The non-profit sector is an important section of the art world in which we operate and we need to support it to ensure that cutting-edge art and emerging artists can survive in the long-term. …The crowdfunding initiative provides a unique opportunity for its global audience to directly support significant art projects from all over the world.

Thanks to Art Basel’s crowdfunding initiative, the Myanmar Art Resource Center and Archive will translate the Myanmar contemporary art book into English and add chapters on censored Burmese art The internet offers collectors wider possibilities, but you have also suggested that this is true for artists. In what ways?

M.S.: The internet is where information about artists is shared across the world. An artist’s audience today is no longer only local or regional, it can become international instantaneously online.

Mark Spiegler, director of Art Basel since 2007 As early as 1999, Art Basel introduced a film section which is now commonly referred to as time-based media – or moving image art – some of it created with and for the internet.  Is there a market for it?

M.S.: There already is a strong interest and demand for work by “digital native” artists. Not all of them use the internet to make their art, but they are influenced by it and it informs their thinking and their approach to the word and art.

A good example is Ryan McNamara, whose MEEM 4 Miami we presented in Miami Beach last December. MEEM 4 Miami is a performance or ballet that is an interpretation of the layered architecture of the internet and the infinite streams of information that pour through its portals onto our laptops and smart phones You seem excited by the potential that technological developments offer.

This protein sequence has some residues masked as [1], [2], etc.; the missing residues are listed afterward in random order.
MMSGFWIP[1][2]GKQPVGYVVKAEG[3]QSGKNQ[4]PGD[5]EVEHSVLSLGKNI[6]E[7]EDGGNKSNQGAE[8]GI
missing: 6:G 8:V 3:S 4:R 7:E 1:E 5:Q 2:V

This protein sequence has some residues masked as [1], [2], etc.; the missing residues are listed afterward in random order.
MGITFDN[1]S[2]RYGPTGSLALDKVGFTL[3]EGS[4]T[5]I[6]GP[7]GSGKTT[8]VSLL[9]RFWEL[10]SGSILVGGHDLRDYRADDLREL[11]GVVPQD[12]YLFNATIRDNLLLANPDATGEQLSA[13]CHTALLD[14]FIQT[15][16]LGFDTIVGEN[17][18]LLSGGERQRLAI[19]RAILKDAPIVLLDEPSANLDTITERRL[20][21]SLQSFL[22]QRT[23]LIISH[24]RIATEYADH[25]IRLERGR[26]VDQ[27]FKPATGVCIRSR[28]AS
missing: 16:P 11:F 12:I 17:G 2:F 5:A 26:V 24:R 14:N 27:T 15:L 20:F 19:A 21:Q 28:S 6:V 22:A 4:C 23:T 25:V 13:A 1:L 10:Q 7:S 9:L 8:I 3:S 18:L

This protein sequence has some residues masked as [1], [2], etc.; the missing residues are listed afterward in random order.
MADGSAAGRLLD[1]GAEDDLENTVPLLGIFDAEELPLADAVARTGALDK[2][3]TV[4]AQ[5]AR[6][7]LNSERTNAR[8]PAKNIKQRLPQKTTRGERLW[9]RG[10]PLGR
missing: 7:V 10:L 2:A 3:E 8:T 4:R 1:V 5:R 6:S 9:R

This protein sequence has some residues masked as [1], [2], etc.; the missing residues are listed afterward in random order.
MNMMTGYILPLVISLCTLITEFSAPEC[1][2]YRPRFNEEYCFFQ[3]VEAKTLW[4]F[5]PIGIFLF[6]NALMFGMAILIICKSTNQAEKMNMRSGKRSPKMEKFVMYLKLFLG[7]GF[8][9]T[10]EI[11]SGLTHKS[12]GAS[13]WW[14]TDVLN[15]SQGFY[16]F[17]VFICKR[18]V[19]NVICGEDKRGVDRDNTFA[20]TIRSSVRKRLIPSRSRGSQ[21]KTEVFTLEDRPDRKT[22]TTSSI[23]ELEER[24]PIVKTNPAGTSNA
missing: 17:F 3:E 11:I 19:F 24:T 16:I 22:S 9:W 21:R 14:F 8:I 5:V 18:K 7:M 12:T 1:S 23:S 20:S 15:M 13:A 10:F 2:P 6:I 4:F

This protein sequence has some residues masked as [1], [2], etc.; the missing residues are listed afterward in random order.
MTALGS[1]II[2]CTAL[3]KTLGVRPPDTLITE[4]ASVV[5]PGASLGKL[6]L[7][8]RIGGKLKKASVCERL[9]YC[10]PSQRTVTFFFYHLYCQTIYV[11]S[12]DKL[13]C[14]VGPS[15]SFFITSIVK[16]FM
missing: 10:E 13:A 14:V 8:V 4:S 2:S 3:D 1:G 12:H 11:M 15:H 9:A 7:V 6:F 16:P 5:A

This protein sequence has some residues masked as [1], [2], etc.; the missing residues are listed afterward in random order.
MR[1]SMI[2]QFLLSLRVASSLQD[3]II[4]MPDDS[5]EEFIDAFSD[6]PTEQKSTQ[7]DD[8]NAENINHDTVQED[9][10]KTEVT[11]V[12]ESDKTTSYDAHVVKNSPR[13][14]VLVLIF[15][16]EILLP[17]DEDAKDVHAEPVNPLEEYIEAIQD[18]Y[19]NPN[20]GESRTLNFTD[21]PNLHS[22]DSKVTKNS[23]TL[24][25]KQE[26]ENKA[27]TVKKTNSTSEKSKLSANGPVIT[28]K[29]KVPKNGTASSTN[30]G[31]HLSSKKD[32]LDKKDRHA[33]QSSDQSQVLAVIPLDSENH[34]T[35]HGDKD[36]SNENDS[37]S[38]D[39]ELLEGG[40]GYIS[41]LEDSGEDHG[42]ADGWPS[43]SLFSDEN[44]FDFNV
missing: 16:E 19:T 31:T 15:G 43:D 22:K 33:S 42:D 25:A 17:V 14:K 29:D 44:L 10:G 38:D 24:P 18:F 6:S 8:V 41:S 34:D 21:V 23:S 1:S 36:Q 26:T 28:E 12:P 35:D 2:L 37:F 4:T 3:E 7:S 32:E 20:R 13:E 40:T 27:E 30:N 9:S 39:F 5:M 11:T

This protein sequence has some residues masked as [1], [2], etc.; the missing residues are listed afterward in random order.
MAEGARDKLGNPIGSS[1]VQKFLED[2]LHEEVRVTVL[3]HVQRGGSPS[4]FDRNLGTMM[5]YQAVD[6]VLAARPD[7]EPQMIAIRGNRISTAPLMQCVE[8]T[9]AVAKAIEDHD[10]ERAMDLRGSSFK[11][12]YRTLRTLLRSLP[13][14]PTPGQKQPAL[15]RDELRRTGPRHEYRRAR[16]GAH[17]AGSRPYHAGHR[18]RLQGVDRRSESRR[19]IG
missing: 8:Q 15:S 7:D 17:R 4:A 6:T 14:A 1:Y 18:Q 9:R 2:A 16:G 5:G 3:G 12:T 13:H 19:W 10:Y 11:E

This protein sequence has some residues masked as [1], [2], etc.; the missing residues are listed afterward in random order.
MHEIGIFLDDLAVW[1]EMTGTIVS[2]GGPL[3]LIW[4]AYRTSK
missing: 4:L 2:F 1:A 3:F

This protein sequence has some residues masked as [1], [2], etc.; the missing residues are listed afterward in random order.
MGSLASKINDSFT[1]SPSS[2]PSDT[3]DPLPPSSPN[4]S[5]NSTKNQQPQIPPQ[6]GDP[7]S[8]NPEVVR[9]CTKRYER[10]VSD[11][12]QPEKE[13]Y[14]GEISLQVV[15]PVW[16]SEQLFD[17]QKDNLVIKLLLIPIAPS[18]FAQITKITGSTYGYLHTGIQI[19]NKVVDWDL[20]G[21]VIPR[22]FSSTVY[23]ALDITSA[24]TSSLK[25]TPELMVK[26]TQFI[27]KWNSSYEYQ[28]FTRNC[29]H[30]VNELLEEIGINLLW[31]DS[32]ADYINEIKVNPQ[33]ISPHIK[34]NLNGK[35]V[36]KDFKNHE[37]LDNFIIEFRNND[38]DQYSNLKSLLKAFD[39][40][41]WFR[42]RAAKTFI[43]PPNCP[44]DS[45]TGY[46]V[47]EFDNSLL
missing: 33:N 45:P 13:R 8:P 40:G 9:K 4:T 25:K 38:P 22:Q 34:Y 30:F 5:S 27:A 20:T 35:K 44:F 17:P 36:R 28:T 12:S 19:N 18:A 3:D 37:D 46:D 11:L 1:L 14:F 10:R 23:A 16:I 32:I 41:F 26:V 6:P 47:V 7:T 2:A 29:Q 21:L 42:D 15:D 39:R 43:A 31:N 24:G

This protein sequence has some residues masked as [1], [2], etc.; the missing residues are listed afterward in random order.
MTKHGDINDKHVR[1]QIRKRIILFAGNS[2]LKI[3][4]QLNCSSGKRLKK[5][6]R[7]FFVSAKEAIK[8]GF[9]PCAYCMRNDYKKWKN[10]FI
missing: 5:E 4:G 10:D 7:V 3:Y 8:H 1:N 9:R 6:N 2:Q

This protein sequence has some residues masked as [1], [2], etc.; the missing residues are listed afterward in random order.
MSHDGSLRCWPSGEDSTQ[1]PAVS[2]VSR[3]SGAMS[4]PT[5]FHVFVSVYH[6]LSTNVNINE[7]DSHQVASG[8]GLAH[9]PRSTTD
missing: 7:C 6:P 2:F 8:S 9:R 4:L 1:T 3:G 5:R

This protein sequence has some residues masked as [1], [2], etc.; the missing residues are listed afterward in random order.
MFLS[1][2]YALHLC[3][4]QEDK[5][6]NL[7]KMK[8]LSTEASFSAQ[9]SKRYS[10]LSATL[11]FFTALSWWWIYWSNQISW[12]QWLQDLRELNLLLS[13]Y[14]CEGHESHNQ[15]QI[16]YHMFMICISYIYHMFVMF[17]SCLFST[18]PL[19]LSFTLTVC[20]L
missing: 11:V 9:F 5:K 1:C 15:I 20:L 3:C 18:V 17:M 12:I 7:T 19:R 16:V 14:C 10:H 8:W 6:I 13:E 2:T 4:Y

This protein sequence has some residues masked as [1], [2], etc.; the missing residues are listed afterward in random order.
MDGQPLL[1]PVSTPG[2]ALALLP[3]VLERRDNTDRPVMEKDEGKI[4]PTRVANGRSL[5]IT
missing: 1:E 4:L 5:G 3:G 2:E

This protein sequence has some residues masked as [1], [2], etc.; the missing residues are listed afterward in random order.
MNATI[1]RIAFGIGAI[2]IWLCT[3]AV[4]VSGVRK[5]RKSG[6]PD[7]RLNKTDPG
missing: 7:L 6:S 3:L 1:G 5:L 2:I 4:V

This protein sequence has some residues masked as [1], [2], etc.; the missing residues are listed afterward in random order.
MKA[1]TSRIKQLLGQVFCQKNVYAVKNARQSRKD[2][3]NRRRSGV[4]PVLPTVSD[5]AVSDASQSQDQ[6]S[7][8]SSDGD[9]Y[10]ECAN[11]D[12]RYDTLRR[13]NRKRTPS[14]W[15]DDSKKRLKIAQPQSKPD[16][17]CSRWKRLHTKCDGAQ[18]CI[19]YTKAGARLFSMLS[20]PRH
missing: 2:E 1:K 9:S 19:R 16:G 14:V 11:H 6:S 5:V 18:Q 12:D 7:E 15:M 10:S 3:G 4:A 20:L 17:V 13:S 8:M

M.S.: I think it is part of all our lives today – even if we did not grow up with it. Some people are worried and scared about technological development, but personally I see it as a great opportunity for new types of exchanges.

Classic highlights of Art Basel 2015

At this year’s Art Basel, leading galleries have been invited to bring their best works of modern art from 1900 to 1970. This thematic approach will be welcomed by the top end of connoisseurs who prefer the exclusive TEFAF Maastricht art fair to the messy Art Basel, but it nevertheless poses the question of why there is still so much museum quality art out there and if museums will ever be able to afford it again.

Major works by Magritte, Max Ernst, Marc Chagall, Henry Moore, Joan Miro, Mark Rothko and, of course, Pablo Picasso, will be changing hands again, some of which never left the bank vaults of their previous owners. They appear in auction houses and art fairs, only to disappear from the public eye again.

Contemporary highlights of Art Basel 2015

Art Basel is also a playing ground for many star curators who give the fair a contemporary buzz. Eight show sectorsExternal link appeal to even the most jaded art buffs, among which: The UnlimitedExternal link exhibition is curated by New York-based Gianni Jetzer who gives it a distinctive political and ecological dimension, with Ai Weiwei’s “Stacked”, as well as works by the disruptive Kader Attia and eco-militant Olafur Eliasson.  StatementsExternal link presents new solo projects by young, emerging artists. Look out for a site-specific project by Swiss artist Raphael Hefti, which will produce aluminium sculptures onsite. ParcoursExternal link engages the city’s historical quarters with site-specific projects and will take place this year around the Münsterplatz area near the Basel cathedral. The FilmExternal link programme will include the European premier of “Peggy Guggenheim: Art Addict”. Art Basel will collaborate for the first time with the Locarno Film Festival on a special screening.